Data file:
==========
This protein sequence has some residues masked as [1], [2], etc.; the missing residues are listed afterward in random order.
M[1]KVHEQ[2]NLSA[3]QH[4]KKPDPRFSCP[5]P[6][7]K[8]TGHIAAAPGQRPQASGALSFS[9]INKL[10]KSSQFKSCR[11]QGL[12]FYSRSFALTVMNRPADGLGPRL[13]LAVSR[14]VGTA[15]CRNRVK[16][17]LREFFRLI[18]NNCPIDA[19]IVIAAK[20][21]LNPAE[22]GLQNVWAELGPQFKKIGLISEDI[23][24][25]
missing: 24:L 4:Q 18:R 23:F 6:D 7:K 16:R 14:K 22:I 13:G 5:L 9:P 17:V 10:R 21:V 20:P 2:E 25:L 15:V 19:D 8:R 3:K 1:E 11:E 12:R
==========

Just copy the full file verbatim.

This protein sequence has some residues masked as [1], [2], etc.; the missing residues are listed afterward in random order.
M[1]KVHEQ[2]NLSA[3]QH[4]KKPDPRFSCP[5]P[6][7]K[8]TGHIAAAPGQRPQASGALSFS[9]INKL[10]KSSQFKSCR[11]QGL[12]FYSRSFALTVMNRPADGLGPRL[13]LAVSR[14]VGTA[15]CRNRVK[16][17]LREFFRLI[18]NNCPIDA[19]IVIAAK[20][21]LNPAE[22]GLQNVWAELGPQFKKIGLISEDI[23][24][25]
missing: 24:L 4:Q 18:R 23:F 6:D 7:K 16:R 14:K 22:I 13:G 5:L 9:P 17:V 10:R 21:V 20:P 2:E 25:L 15:V 19:D 8:R 3:K 1:E 11:E 12:R